KSA green technology patents up 58%

Updated 12 November 2014

KSA green technology patents up 58%

The Kingdom increased its patents in 2013 by 58 percent for technological inventions and solutions to protect the country’s environment.
This is according to Muhammed Al-Suwaiyel, president of the King Abdulaziz City for Science and Technology (KACST), quoting a Thomson Reuters’ study. This makes Saudi Arabia one of the four leading countries for green technology development in the Middle East, he said.
“The Kingdom’s annual growth of 58 percent in patents for inventions in the field of the environment is an indicator of growing awareness and the efforts of local scientists to find solutions for local environmental issues,” Al-Suwaiyel said recently during the opening of the Saudi International Conference for Environment Technology organized by the KACST in Riyadh.
The Kingdom has displayed significant interest in environmental matters and the development and preservation of natural resources, Al-Suwaiyel said. He said this was the goal of scientists over the next five years.
The national plan for science, technology and inventions has prioritized environmental technology as key for the Kingdom’s growth, he said. He said this was particularly important because of the country’s growing population.
Speaking at the event, Abdulrahman Al-Ibrahim, governor of the Saline Water Conversion Corporation (SWCC), said that 39 million cubic meters of wastewater from manufacturing 8.9 million cubic meters of desalinized water per day, is pumped into the sea.
However, the SWCC makes sure, through field research studies, that the underwater flora and fauna are not harmed by the desalination process. It also implements international environmental standards for the protection of the marine environment, he said.
Saleh Al-Rasheed, director general of the Saudi Industrial Property Authority (Modon), said his organization is committed to environmental protection with the use of advanced systems for air purity in the construction of the industrial cities in the country.
Muhammad Al-Shamisi, the chairman of the conference’s scientific committee, said: “Our need for environmental technology is not only based on economic needs alone but is vital for the protection of human health, and to preserve natural resources for future generations.”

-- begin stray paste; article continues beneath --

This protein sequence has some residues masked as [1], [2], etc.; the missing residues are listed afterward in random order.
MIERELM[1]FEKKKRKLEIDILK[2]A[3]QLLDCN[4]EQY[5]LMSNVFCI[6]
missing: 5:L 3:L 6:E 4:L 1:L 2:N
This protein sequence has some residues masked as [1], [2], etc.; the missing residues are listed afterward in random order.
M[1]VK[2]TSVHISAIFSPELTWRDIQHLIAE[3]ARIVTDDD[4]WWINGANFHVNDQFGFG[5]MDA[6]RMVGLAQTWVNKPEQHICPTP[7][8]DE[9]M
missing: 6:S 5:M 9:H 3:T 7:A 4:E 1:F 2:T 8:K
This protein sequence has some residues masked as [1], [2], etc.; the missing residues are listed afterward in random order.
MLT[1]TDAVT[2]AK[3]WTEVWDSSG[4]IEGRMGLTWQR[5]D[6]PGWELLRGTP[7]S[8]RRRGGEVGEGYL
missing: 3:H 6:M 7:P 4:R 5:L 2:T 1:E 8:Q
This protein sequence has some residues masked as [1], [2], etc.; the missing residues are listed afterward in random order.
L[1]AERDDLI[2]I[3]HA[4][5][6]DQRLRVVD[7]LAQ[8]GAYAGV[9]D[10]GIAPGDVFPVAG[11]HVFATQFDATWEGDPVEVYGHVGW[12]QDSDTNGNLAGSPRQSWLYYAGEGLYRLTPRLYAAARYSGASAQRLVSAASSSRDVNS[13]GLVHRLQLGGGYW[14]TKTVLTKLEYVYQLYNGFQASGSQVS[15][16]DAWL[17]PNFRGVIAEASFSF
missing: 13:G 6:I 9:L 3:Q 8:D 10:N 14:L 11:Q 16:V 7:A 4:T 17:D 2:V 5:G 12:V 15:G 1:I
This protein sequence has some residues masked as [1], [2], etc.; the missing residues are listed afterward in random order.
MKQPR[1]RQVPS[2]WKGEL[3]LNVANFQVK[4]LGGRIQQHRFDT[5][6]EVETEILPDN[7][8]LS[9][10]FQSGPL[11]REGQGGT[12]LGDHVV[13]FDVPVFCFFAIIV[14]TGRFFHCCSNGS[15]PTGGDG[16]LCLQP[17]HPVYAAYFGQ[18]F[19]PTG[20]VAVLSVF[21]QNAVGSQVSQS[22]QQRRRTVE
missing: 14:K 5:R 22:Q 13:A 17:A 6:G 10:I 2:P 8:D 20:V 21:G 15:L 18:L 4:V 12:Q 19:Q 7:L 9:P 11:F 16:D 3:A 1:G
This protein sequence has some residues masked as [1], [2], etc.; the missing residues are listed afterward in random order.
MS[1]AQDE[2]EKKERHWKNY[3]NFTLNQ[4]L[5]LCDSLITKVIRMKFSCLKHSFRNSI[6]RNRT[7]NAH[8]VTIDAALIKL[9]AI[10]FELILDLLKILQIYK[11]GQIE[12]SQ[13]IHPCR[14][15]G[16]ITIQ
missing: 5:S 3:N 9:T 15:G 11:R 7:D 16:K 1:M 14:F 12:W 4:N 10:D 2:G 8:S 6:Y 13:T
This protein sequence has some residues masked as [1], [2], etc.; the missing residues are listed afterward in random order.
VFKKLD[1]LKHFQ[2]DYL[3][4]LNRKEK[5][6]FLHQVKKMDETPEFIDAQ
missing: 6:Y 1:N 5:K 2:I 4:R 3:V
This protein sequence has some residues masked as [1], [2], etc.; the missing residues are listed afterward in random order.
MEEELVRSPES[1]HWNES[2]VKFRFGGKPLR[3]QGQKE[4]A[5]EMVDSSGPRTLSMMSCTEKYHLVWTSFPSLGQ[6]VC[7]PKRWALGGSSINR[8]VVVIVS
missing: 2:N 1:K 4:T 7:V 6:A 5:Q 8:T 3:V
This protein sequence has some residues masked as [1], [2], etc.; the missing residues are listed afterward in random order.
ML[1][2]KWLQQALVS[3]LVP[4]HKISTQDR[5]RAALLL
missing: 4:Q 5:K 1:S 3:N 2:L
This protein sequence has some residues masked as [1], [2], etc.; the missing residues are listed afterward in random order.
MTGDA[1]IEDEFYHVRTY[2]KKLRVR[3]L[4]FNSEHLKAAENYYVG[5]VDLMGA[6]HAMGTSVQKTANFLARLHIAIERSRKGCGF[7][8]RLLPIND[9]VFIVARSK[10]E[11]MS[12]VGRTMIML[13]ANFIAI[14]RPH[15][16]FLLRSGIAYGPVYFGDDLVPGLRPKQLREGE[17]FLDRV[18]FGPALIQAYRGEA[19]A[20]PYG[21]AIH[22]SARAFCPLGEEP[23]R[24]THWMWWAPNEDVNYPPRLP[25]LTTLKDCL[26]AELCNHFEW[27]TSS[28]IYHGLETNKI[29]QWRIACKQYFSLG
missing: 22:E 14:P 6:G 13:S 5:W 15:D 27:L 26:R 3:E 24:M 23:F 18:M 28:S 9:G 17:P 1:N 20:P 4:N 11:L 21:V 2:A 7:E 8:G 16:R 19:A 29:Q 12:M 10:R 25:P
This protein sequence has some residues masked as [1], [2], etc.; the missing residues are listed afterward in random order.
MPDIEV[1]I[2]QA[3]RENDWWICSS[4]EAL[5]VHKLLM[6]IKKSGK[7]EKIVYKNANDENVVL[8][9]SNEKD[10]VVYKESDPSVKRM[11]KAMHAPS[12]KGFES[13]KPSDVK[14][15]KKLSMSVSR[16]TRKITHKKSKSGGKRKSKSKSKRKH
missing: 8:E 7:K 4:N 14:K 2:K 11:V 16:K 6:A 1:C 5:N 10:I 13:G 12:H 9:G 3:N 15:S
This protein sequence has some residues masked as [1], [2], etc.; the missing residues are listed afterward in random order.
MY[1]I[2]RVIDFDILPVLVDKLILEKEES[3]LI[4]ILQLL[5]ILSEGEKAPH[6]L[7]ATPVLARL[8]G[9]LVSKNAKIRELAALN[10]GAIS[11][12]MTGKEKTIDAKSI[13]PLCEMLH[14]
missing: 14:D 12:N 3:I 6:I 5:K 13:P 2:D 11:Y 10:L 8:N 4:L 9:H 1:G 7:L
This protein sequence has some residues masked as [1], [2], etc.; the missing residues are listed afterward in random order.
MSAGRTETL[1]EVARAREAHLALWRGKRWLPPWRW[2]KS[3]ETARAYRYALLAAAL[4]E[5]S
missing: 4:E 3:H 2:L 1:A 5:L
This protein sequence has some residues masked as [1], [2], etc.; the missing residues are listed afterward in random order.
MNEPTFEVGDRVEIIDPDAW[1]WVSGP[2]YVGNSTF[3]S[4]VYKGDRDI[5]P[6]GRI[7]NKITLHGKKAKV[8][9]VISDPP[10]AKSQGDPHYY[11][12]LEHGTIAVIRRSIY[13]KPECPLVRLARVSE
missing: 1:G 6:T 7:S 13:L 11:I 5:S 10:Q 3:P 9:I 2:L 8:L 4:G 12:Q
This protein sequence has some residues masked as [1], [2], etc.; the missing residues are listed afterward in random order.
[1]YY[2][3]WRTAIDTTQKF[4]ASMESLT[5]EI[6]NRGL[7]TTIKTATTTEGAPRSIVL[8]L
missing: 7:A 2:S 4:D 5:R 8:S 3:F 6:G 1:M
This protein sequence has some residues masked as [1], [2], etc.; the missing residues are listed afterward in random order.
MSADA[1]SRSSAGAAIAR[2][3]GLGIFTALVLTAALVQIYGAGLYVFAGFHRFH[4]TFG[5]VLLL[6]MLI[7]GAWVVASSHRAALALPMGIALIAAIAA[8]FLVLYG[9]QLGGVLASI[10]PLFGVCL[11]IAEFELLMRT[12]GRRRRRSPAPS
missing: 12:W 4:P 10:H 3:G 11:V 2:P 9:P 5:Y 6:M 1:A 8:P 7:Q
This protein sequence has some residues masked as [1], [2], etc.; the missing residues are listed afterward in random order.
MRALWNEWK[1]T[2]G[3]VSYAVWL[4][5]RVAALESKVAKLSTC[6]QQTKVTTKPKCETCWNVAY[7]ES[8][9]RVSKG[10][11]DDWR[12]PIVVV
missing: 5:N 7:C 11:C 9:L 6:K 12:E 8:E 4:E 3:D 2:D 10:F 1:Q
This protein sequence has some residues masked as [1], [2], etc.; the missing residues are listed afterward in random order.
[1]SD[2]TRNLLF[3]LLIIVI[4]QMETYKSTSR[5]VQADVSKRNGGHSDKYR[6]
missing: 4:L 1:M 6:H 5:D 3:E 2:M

GCC summit calls for greater economic integration among Gulf countries 

Updated 10 December 2019

GCC summit calls for greater economic integration among Gulf countries 

  • Heads of the delegations land in Riyadh before the 40th Supreme Council meeting gets under way
  • King Salman tells the summit that the GCC has overcome many crises in its history

RIYADH: The GCC summit called for greater regional economic integration as the meeting chaired by King Salman came to a close in Riyadh on Tuesday.

The final statement, read by GCC General Secretary Abdullatif bin Rashid Al-Zayani, called for finalizing legislation for financial and monetary unity by 2025, according to the meeting's final communique.

The statement also called for boosting military and security cooperation to maintain regional security.

The 40th Supreme Council meeting was chaired by King Salman, who met the heads of each delegation as they landed.

They included the UAE Vice President and Prime Minister Sheikh Mohammed bin Rashid Al-Maktoum, Bahrain's King Hamad bin Isa Al-Khalifa, Oman's Deputy Prime Minister for the Council of Ministers Fahd bin Mahmoud Al-Said and Qatar's Prime Minister Sheikh Abdullah bin Nasser bin Khalifa Al-Thani.

In his opening remarks, King Salman said the GCC had managed to overcome many crises that the region has faced.

At a preparatory meeting on Monday, Gulf foreign ministers approved the nomination of former Kuwaiti Finance Minister Nayef Al-Hajraf as the next secretary-general of the GCC.

His term will begin in April 2020 following the end of Al-Zayani’s term.